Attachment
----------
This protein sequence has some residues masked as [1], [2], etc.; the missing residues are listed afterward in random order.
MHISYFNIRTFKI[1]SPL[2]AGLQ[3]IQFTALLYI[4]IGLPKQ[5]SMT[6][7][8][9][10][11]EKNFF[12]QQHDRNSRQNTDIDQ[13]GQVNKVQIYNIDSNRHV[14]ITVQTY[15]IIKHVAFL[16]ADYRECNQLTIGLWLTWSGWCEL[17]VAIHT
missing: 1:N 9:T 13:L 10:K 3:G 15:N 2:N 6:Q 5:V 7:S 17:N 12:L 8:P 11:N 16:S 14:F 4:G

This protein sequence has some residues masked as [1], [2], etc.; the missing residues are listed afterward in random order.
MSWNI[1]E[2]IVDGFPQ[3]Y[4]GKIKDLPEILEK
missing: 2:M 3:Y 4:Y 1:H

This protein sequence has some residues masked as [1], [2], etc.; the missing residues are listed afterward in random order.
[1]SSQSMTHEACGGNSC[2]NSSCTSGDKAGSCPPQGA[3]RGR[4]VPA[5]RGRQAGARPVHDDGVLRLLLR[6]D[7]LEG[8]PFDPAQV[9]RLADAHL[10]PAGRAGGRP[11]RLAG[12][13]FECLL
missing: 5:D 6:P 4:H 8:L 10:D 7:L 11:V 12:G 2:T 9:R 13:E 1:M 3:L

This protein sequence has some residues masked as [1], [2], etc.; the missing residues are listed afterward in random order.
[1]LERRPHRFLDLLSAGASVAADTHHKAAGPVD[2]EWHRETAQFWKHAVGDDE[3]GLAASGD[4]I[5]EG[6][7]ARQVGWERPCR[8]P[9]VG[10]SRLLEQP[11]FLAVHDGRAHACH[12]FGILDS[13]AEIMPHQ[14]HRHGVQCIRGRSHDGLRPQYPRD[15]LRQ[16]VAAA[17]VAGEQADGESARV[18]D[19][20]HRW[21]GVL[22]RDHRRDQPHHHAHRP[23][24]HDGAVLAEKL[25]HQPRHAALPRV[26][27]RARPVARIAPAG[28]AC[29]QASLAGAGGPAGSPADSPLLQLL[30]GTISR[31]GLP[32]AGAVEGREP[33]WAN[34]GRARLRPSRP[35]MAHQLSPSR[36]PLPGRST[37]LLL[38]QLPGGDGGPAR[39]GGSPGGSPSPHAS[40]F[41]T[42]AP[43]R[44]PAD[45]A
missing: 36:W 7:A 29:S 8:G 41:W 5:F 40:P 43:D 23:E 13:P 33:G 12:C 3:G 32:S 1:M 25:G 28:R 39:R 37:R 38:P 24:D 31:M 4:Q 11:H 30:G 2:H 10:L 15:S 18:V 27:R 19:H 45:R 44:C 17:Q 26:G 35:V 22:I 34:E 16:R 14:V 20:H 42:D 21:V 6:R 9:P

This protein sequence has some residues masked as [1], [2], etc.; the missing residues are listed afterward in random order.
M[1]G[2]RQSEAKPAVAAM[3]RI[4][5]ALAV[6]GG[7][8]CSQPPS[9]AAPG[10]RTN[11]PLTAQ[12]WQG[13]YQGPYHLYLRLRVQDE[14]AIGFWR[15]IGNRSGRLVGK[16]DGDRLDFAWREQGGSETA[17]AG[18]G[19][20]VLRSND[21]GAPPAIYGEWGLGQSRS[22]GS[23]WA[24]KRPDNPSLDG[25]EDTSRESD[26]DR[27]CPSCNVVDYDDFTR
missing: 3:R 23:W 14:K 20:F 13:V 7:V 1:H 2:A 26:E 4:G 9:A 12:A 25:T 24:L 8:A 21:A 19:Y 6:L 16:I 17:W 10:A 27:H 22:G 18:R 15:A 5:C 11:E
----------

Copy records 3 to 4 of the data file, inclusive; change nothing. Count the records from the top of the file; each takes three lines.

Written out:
This protein sequence has some residues masked as [1], [2], etc.; the missing residues are listed afterward in random order.
[1]SSQSMTHEACGGNSC[2]NSSCTSGDKAGSCPPQGA[3]RGR[4]VPA[5]RGRQAGARPVHDDGVLRLLLR[6]D[7]LEG[8]PFDPAQV[9]RLADAHL[10]PAGRAGGRP[11]RLAG[12][13]FECLL
missing: 5:D 6:P 4:H 8:L 10:D 7:L 11:V 12:G 2:T 9:R 13:E 1:M 3:L

This protein sequence has some residues masked as [1], [2], etc.; the missing residues are listed afterward in random order.
[1]LERRPHRFLDLLSAGASVAADTHHKAAGPVD[2]EWHRETAQFWKHAVGDDE[3]GLAASGD[4]I[5]EG[6][7]ARQVGWERPCR[8]P[9]VG[10]SRLLEQP[11]FLAVHDGRAHACH[12]FGILDS[13]AEIMPHQ[14]HRHGVQCIRGRSHDGLRPQYPRD[15]LRQ[16]VAAA[17]VAGEQADGESARV[18]D[19][20]HRW[21]GVL[22]RDHRRDQPHHHAHRP[23][24]HDGAVLAEKL[25]HQPRHAALPRV[26][27]RARPVARIAPAG[28]AC[29]QASLAGAGGPAGSPADSPLLQLL[30]GTISR[31]GLP[32]AGAVEGREP[33]WAN[34]GRARLRPSRP[35]MAHQLSPSR[36]PLPGRST[37]LLL[38]QLPGGDGGPAR[39]GGSPGGSPSPHAS[40]F[41]T[42]AP[43]R[44]PAD[45]A
missing: 36:W 7:A 29:S 8:G 41:W 5:F 40:P 43:D 23:E 13:P 33:G 12:C 3:G 32:S 1:M 25:G 28:R 39:R 37:R 38:P 24:D 31:M 4:Q 11:H 30:G 2:H 10:L 15:S 18:V 27:R 19:H 45:R 44:C 17:Q 26:G 35:V 22:I 34:E 16:R 14:V 20:H 42:D 21:V 6:R 9:P